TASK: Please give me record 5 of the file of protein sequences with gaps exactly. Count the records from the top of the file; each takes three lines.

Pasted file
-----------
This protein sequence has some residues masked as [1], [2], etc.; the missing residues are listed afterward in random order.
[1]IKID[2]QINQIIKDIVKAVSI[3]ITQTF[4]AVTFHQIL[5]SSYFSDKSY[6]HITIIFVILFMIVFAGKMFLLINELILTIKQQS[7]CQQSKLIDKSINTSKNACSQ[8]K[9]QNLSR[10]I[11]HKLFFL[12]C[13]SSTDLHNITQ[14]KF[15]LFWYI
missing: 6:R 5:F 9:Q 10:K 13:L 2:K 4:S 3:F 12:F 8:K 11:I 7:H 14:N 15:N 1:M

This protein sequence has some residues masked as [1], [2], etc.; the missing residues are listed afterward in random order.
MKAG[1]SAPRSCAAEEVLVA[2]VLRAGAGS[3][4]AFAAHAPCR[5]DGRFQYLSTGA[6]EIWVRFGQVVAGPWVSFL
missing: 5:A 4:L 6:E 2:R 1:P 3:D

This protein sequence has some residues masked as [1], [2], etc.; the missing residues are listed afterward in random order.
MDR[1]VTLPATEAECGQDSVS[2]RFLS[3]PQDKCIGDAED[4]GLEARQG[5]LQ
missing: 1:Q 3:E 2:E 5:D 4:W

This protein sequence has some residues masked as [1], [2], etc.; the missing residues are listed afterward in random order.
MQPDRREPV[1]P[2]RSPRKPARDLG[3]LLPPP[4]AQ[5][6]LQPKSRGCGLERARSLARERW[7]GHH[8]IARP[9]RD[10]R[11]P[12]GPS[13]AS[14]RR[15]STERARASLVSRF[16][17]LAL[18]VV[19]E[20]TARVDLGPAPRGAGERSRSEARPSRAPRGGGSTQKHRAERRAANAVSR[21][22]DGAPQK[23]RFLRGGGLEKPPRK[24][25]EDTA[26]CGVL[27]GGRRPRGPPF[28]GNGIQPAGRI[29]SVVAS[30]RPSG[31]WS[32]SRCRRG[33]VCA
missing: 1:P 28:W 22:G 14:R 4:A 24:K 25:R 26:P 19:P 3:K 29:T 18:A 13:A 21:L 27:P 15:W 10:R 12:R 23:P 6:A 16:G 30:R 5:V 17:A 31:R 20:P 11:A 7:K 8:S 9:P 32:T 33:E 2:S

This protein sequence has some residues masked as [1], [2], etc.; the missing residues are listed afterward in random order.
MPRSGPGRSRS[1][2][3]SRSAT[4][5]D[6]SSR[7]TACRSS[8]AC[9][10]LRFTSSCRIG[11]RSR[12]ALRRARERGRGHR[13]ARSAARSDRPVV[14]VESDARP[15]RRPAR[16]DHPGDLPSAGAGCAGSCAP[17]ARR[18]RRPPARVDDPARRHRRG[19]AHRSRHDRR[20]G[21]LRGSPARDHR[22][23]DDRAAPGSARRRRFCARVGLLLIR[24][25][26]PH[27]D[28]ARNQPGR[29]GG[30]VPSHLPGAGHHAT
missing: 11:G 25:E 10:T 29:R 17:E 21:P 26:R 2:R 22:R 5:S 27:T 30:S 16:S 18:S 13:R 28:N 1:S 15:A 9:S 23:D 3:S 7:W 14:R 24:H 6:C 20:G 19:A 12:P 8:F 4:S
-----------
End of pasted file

This protein sequence has some residues masked as [1], [2], etc.; the missing residues are listed afterward in random order.
MPRSGPGRSRS[1][2][3]SRSAT[4][5]D[6]SSR[7]TACRSS[8]AC[9][10]LRFTSSCRIG[11]RSR[12]ALRRARERGRGHR[13]ARSAARSDRPVV[14]VESDARP[15]RRPAR[16]DHPGDLPSAGAGCAGSCAP[17]ARR[18]RRPPARVDDPARRHRRG[19]AHRSRHDRR[20]G[21]LRGSPARDHR[22][23]DDRAAPGSARRRRFCARVGLLLIR[24][25][26]PH[27]D[28]ARNQPGR[29]GG[30]VPSHLPGAGHHAT
missing: 11:G 25:E 10:T 29:R 17:E 21:P 26:R 2:R 22:R 5:S 27:T 30:S 16:S 18:S 13:R 28:N 1:S 15:A 9:S 23:D 3:S 7:W 14:R 24:H 6:C 20:G 19:A 12:P 8:F 4:S